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City council should have listened

Carnegie Community Action Project - news release

by Tami Starlight

Pantages Theatre and ajoining properties
Pantages Theatre and ajoining properties
Infamous Woodwards 2 - ripple effects of gentrification
Infamous Woodwards 2 - ripple effects of gentrification
Fight the Height campaign poster (CCAP endorsed)
Fight the Height campaign poster (CCAP endorsed)

Carnegie Community Action Project

For Immediate Release


January 20, 2011


City council should have listened to the 50 plus speakers about their proposed condo tower plan today.


"The more we look at the resolution the worse it gets." That’s what Wendy Pedersen, Community Organizer for the Carnegie Community Action Project (CCAP) said after city council passed the so called “emergency” resolution about condo towers in the DTES.  "This resolution essentially helped council avoid hearing approximately 50 speakers today who were going to speak loud and clear about their opposition to more condos," she said.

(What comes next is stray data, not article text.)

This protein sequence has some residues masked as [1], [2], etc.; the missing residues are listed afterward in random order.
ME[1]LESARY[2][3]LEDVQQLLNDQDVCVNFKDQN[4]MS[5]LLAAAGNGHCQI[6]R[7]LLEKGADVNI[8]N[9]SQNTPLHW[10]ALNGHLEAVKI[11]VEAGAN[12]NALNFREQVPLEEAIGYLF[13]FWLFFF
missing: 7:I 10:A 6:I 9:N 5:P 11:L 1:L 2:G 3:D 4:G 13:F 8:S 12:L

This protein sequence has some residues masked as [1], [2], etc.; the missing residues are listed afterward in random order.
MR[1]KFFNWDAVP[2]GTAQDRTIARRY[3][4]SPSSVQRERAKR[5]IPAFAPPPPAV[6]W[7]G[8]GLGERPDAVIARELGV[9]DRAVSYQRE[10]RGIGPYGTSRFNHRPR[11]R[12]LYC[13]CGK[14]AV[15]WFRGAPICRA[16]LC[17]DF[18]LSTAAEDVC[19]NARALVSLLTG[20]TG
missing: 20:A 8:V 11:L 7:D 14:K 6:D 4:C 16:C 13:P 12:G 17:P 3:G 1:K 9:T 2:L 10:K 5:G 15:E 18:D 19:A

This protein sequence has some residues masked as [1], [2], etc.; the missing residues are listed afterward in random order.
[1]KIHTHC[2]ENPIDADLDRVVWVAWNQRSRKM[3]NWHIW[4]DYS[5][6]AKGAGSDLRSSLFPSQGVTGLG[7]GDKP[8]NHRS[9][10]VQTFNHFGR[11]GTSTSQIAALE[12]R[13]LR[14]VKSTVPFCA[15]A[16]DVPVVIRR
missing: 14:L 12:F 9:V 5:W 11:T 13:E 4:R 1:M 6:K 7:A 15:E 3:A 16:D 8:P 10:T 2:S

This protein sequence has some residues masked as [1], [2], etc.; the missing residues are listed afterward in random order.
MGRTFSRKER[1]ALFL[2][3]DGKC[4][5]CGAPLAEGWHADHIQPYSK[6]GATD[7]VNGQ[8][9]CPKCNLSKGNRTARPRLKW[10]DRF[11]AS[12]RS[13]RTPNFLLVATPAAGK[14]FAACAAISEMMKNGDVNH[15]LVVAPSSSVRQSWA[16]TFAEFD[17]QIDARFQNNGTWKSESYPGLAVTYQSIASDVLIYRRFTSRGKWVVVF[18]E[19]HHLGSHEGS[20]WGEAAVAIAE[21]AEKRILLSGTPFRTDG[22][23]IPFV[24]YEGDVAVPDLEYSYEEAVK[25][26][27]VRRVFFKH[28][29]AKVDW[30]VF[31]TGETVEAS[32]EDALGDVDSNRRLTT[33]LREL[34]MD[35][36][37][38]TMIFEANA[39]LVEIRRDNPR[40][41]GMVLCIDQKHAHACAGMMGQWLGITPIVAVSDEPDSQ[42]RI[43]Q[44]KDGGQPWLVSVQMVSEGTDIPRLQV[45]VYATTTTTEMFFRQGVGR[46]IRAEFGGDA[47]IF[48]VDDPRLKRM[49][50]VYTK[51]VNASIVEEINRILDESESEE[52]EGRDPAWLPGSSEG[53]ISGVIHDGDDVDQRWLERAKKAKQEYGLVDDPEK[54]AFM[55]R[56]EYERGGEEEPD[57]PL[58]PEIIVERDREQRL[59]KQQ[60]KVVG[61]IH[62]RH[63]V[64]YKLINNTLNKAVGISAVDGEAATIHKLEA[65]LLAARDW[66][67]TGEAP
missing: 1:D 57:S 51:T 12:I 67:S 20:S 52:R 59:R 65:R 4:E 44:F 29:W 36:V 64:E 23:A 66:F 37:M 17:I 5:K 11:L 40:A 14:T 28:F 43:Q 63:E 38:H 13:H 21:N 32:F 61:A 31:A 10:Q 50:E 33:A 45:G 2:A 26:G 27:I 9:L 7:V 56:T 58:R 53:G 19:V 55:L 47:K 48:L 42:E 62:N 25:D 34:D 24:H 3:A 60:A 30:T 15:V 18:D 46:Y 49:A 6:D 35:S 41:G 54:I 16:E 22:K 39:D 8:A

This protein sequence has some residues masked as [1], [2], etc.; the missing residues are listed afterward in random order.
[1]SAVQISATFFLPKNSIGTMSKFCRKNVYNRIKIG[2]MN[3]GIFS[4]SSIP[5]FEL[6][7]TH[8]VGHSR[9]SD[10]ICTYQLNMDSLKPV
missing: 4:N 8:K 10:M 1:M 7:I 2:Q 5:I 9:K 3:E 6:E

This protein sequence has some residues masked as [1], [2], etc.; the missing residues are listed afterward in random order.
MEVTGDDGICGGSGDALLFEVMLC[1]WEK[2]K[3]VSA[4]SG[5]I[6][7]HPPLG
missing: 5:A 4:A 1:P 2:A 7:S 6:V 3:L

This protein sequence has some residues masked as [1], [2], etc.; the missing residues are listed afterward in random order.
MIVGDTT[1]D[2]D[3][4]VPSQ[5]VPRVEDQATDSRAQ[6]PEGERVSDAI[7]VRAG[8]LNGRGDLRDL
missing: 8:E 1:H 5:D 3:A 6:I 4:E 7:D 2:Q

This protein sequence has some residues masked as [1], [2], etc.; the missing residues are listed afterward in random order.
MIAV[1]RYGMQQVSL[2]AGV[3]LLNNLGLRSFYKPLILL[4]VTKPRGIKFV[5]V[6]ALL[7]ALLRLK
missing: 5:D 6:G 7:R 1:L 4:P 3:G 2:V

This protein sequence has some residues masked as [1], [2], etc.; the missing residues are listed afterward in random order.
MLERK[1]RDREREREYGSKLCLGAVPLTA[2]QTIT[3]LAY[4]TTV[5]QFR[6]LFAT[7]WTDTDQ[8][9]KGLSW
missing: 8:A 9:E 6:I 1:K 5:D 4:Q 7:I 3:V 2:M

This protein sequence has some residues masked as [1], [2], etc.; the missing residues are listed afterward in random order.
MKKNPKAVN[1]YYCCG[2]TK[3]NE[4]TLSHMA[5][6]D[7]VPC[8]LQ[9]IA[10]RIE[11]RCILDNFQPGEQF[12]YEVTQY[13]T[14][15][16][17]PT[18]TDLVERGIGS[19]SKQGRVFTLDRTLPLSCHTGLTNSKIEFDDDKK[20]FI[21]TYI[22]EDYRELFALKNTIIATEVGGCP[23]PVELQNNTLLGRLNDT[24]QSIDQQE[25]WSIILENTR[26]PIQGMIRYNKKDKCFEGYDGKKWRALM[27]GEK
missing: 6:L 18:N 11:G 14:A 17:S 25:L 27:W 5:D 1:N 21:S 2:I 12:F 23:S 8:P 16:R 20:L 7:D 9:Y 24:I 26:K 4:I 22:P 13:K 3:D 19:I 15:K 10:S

When CCAP volunteer Harold Lavender heard the news that he couldn’t speak, he said “I feel ripped off.  We should have had a chance to speak.  I feel excluded from the community now.  I live in Chinatown and they just broke the DTES into artificial pieces based on the priorities of developers.  If I had a say, I could have influenced their decision.  This process is a travesty.”


Five of the condo sites in Chinatown may be going to public hearing in February and could still go ahead.  Two or more condo sites might go ahead after the election depending on the outcome of the newly proposed local area planning process.  This is really bad, said Jean Swanson, the Coordinator of CCAP:  “It’s really bad to have the decision on the 2 sites happen in December because it takes off all the pressure on this council.  The city's election is in November.” 


CCAP has been organizing since 2008 against the Historic Area Height Review, the city’s plan to flood the DTES with new market housing.  Although today's decision is a victory in that the outpouring of opposition forced the city to delay their decision, there is still much work to be done.  CCAP will continue to push the city for a unified planning process to secure, once and for all, the tenure and assets of the low-income community.  CCAP will not abandon the low-income DTES residents who are excluded from 5 of the 8 DTES areas not covered by the new proposed local area planning process.  As Wendy Pedersen of CCAP says:  “DTES residents must not be priced out, pushed out or made to feel excluded in their own neighbourhood.”




Contact:  Jean Swanson:  604-729-2380; Wendy Pedersen:  604-839-0379



Media release from the Mayors Office as of this afternoon - Jan. 20th, 2011.

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